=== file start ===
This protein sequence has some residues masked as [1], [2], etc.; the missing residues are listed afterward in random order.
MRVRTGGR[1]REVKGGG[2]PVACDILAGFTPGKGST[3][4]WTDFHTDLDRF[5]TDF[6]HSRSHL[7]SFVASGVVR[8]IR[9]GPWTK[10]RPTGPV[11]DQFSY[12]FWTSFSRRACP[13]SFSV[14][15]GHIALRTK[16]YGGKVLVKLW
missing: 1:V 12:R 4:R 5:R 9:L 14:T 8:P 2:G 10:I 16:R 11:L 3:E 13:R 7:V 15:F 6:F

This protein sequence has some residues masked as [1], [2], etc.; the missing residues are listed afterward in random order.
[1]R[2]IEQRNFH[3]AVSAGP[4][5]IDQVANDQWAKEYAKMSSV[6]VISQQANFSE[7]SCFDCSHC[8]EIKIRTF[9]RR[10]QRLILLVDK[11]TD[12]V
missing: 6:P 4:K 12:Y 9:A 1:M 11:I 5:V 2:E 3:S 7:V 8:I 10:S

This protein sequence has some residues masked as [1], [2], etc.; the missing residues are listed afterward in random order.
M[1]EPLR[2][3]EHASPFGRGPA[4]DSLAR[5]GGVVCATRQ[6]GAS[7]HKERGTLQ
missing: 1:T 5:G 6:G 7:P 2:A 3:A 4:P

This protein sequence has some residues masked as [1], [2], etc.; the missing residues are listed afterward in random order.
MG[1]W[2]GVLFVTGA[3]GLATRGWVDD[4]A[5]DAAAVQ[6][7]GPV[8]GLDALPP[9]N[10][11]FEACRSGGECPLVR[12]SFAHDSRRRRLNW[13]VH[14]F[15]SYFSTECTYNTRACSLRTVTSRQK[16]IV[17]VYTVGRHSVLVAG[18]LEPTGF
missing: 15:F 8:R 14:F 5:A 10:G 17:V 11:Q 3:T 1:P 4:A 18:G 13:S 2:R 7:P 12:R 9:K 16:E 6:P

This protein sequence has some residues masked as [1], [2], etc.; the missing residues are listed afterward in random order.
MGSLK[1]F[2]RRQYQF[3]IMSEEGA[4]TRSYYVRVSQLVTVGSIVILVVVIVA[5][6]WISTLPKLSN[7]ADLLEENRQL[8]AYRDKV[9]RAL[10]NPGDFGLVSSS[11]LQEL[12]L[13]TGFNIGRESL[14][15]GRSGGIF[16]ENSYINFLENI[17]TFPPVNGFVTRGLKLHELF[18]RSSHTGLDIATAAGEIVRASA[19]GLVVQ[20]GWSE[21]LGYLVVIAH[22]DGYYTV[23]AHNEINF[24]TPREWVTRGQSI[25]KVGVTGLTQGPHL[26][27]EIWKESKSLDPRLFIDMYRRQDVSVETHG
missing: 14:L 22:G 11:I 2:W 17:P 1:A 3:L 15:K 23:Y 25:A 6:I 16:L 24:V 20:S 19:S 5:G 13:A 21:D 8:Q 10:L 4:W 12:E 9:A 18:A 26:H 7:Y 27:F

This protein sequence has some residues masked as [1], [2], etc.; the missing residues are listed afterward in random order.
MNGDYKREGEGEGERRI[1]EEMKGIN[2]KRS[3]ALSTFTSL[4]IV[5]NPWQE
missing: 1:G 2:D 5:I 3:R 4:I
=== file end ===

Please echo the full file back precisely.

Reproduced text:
This protein sequence has some residues masked as [1], [2], etc.; the missing residues are listed afterward in random order.
MRVRTGGR[1]REVKGGG[2]PVACDILAGFTPGKGST[3][4]WTDFHTDLDRF[5]TDF[6]HSRSHL[7]SFVASGVVR[8]IR[9]GPWTK[10]RPTGPV[11]DQFSY[12]FWTSFSRRACP[13]SFSV[14][15]GHIALRTK[16]YGGKVLVKLW
missing: 1:V 12:R 4:R 5:R 9:L 14:T 8:P 2:G 10:I 16:R 11:L 3:E 13:R 7:V 15:F 6:F

This protein sequence has some residues masked as [1], [2], etc.; the missing residues are listed afterward in random order.
[1]R[2]IEQRNFH[3]AVSAGP[4][5]IDQVANDQWAKEYAKMSSV[6]VISQQANFSE[7]SCFDCSHC[8]EIKIRTF[9]RR[10]QRLILLVDK[11]TD[12]V
missing: 6:P 4:K 12:Y 9:A 1:M 11:I 5:V 2:E 3:S 7:V 8:I 10:S

This protein sequence has some residues masked as [1], [2], etc.; the missing residues are listed afterward in random order.
M[1]EPLR[2][3]EHASPFGRGPA[4]DSLAR[5]GGVVCATRQ[6]GAS[7]HKERGTLQ
missing: 1:T 5:G 6:G 7:P 2:A 3:A 4:P

This protein sequence has some residues masked as [1], [2], etc.; the missing residues are listed afterward in random order.
MG[1]W[2]GVLFVTGA[3]GLATRGWVDD[4]A[5]DAAAVQ[6][7]GPV[8]GLDALPP[9]N[10][11]FEACRSGGECPLVR[12]SFAHDSRRRRLNW[13]VH[14]F[15]SYFSTECTYNTRACSLRTVTSRQK[16]IV[17]VYTVGRHSVLVAG[18]LEPTGF
missing: 15:F 8:R 14:F 5:A 10:G 17:V 11:Q 3:T 1:P 4:A 18:G 13:S 2:R 7:P 12:R 9:K 16:E 6:P

This protein sequence has some residues masked as [1], [2], etc.; the missing residues are listed afterward in random order.
MGSLK[1]F[2]RRQYQF[3]IMSEEGA[4]TRSYYVRVSQLVTVGSIVILVVVIVA[5][6]WISTLPKLSN[7]ADLLEENRQL[8]AYRDKV[9]RAL[10]NPGDFGLVSSS[11]LQEL[12]L[13]TGFNIGRESL[14][15]GRSGGIF[16]ENSYINFLENI[17]TFPPVNGFVTRGLKLHELF[18]RSSHTGLDIATAAGEIVRASA[19]GLVVQ[20]GWSE[21]LGYLVVIAH[22]DGYYTV[23]AHNEINF[24]TPREWVTRGQSI[25]KVGVTGLTQGPHL[26][27]EIWKESKSLDPRLFIDMYRRQDVSVETHG
missing: 14:L 22:G 11:I 2:W 17:P 1:A 3:L 15:K 23:Y 25:A 6:I 16:L 24:V 20:S 19:S 5:G 13:A 21:D 8:Q 10:L 4:W 12:E 9:A 18:A 26:H 7:Y 27:F

This protein sequence has some residues masked as [1], [2], etc.; the missing residues are listed afterward in random order.
MNGDYKREGEGEGERRI[1]EEMKGIN[2]KRS[3]ALSTFTSL[4]IV[5]NPWQE
missing: 1:G 2:D 5:I 3:R 4:I